The Union Recorder

March 1, 2014

ROWLAND: Every man should be so lucky

Mike Rowland
The Union-Recorder

MILLEDGEVILLE — Well, it is that time of year.  I have once again embarked on the annual Mike Rowland physical fitness campaign.  

Truth be told, I do a pretty fair job throughout the year of trying to stay active.  Like most people, the winter months just get me down.  I go to the gym and do the stationary bike or the treadmill, and I lift a few weights just to keep everything from moving around, but there is just no substitute for the first few days of 70-degree weather.

I don't know if it is the fact that another year has passed me by, but getting into shape this year has been tougher than most.  By the time most of you read this column, I will be well into a 5K race in Dahlonega.

The 70 degree springtime tease will be replaced with temperatures in the low 30s.  I mildly dislike the gym.  I hate the cold.  

Just to be fair, it is hard to describe what I do as racing … in fact, running is probably an overstatement.  A light jog sounds more like it.  Apparently, I am doing this for a good cause although I cannot remember what it is.  My college niece is in a sorority, and apparently I agreed to do this as some kind of fundraiser for her little group.

I also contend that another year older has affected my judgment.  I should know better than to make such commitments at my age.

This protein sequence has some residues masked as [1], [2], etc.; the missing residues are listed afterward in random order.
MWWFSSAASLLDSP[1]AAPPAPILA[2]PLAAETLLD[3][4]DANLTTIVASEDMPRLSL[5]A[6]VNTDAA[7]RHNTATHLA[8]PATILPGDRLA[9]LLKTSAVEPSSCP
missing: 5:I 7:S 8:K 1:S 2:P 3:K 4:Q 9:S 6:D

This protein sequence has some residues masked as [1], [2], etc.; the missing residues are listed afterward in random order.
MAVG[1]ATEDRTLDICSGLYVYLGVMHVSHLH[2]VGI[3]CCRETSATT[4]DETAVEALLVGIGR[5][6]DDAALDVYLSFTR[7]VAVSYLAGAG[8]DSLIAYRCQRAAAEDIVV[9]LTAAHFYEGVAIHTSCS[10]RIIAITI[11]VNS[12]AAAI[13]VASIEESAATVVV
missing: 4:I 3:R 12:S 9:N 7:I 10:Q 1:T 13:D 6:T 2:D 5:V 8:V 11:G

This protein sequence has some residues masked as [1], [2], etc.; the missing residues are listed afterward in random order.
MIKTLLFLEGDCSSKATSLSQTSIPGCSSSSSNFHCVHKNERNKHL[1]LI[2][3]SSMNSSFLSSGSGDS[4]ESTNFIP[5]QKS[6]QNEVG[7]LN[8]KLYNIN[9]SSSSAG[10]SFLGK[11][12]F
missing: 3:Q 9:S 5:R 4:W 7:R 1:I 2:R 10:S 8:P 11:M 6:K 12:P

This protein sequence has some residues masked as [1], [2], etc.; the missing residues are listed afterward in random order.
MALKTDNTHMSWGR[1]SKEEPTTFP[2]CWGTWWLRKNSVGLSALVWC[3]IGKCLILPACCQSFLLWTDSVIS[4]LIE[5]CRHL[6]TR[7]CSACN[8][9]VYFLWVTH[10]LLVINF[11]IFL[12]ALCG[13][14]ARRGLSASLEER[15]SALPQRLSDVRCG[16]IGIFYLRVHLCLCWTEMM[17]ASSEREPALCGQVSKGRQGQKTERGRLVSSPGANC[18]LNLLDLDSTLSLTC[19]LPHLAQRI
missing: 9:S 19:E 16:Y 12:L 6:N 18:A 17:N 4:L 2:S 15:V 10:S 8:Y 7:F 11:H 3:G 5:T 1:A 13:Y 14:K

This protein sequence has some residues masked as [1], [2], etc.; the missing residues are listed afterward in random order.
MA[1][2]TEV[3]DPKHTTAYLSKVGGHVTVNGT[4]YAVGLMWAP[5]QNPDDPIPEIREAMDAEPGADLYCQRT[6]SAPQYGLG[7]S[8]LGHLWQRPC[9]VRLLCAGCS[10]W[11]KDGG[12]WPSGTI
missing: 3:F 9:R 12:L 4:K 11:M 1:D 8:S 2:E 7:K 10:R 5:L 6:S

Of course I have one of those smartphones that has a trusty app downloaded to it that can measure the miles as I run them.  It will play music, too, which is really the point to this story.

I am probably one of the few people you know who listens to John Denver music while I jog.  I know, but I am one of those guys who believes that he was one of the great musicians of his time.  You look at some of the old YouTube videos now of his live performances … his mastery of the guitar, his vocal range, the words to his music. …

“Country Roads,” “Rocky Mountain High,” “Leaving on a Jet Plane,” “This Old Guitar,” “Annie's Song,” “Grandma's Feather Bed,” and my personal favorite, “The Eagle and the Hawk” - I get chills just thinking about it.

I taught the rest of my family to love John Denver, too.  My sons are 28 and almost 25 respectively, and they can do a John Denver sing-along with the best of them.  They learned at a young age to appreciate their father's music, and they have been fans ever since.

Now, I tell you that story to tell you this story.  Valentine's Day came and went this year, and one nice afternoon while I was out jogging, jamming along to a JD love song, I spent time thinking of all of the loving acts committed by the women in our family.

I remembered a bunch, but this one especially came to mind.

My oldest son is caught in a time warp between the great music and old-fashioned values of the Baby Boomers and the cultural phenomenon that marks his generation by whatever name we call them.  The kid listens to Frank Sinatra and lives in the world of a college campus.  He is the most squared away human being I know yet he his chomping at the bit to get out there and take a few chances.

Best of all, he loves John Denver music, too.

So, a few years back, his wife, knowing and understanding his love of all things John Denver and longing for the perfect gift for some special occasion, went online looking for tickets to a John Denver concert.  Of course she had no idea that he perished in an ultralight plane crash in 1997 at the age of 53.

Once we found out what she had done, we gave her a hard time in a family-loving sort of way.  Being the good sport she is, she took it well.

During the Cupid season, however, I was reminded of how special it is to have someone who loves you enough to search for John Denver tickets on the Internet.  A woman like that is hard to find.

Every man should be so lucky.